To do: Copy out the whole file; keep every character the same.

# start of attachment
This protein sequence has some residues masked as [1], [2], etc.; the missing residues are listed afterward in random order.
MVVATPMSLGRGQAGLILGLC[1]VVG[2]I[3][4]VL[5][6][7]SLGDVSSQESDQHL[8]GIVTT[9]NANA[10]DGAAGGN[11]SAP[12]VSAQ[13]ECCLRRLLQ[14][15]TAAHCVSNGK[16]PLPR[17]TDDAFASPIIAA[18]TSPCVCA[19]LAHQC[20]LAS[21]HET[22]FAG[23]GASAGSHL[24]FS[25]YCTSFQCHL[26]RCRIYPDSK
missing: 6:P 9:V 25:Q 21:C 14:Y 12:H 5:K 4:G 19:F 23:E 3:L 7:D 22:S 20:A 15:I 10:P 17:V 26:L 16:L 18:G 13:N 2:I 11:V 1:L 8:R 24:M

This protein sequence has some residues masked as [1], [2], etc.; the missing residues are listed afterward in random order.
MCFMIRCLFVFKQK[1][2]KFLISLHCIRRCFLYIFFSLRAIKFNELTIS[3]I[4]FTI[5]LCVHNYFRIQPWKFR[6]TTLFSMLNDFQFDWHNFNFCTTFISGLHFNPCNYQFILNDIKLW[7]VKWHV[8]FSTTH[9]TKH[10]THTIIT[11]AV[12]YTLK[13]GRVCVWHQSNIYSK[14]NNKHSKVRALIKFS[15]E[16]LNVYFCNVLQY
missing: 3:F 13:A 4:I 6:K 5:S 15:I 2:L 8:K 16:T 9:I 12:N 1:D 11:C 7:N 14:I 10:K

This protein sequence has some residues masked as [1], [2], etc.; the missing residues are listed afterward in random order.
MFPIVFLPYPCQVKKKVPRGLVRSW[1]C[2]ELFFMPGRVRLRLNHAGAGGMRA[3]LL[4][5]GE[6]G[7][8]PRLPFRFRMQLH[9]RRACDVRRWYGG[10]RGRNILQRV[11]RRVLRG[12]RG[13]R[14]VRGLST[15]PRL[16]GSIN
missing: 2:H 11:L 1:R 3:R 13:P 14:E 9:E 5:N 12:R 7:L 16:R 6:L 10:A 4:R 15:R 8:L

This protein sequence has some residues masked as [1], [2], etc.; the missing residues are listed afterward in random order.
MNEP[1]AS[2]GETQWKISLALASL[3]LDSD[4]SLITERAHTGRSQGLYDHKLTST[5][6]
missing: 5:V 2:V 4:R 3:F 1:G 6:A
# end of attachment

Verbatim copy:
This protein sequence has some residues masked as [1], [2], etc.; the missing residues are listed afterward in random order.
MVVATPMSLGRGQAGLILGLC[1]VVG[2]I[3][4]VL[5][6][7]SLGDVSSQESDQHL[8]GIVTT[9]NANA[10]DGAAGGN[11]SAP[12]VSAQ[13]ECCLRRLLQ[14][15]TAAHCVSNGK[16]PLPR[17]TDDAFASPIIAA[18]TSPCVCA[19]LAHQC[20]LAS[21]HET[22]FAG[23]GASAGSHL[24]FS[25]YCTSFQCHL[26]RCRIYPDSK
missing: 6:P 9:V 25:Q 21:C 14:Y 12:H 5:K 4:G 19:F 23:E 3:L 7:D 22:S 20:A 15:I 10:P 17:V 26:L 16:L 18:G 13:N 2:I 11:V 1:L 8:R 24:M

This protein sequence has some residues masked as [1], [2], etc.; the missing residues are listed afterward in random order.
MCFMIRCLFVFKQK[1][2]KFLISLHCIRRCFLYIFFSLRAIKFNELTIS[3]I[4]FTI[5]LCVHNYFRIQPWKFR[6]TTLFSMLNDFQFDWHNFNFCTTFISGLHFNPCNYQFILNDIKLW[7]VKWHV[8]FSTTH[9]TKH[10]THTIIT[11]AV[12]YTLK[13]GRVCVWHQSNIYSK[14]NNKHSKVRALIKFS[15]E[16]LNVYFCNVLQY
missing: 3:F 13:A 4:I 6:K 5:S 15:I 2:L 8:K 16:T 9:I 12:N 1:D 11:C 7:N 14:I 10:K

This protein sequence has some residues masked as [1], [2], etc.; the missing residues are listed afterward in random order.
MFPIVFLPYPCQVKKKVPRGLVRSW[1]C[2]ELFFMPGRVRLRLNHAGAGGMRA[3]LL[4][5]GE[6]G[7][8]PRLPFRFRMQLH[9]RRACDVRRWYGG[10]RGRNILQRV[11]RRVLRG[12]RG[13]R[14]VRGLST[15]PRL[16]GSIN
missing: 2:H 11:L 1:R 3:R 13:P 14:E 9:E 5:N 12:R 7:L 16:R 6:L 10:A 4:R 15:R 8:L

This protein sequence has some residues masked as [1], [2], etc.; the missing residues are listed afterward in random order.
MNEP[1]AS[2]GETQWKISLALASL[3]LDSD[4]SLITERAHTGRSQGLYDHKLTST[5][6]
missing: 5:V 2:V 4:R 3:F 1:G 6:A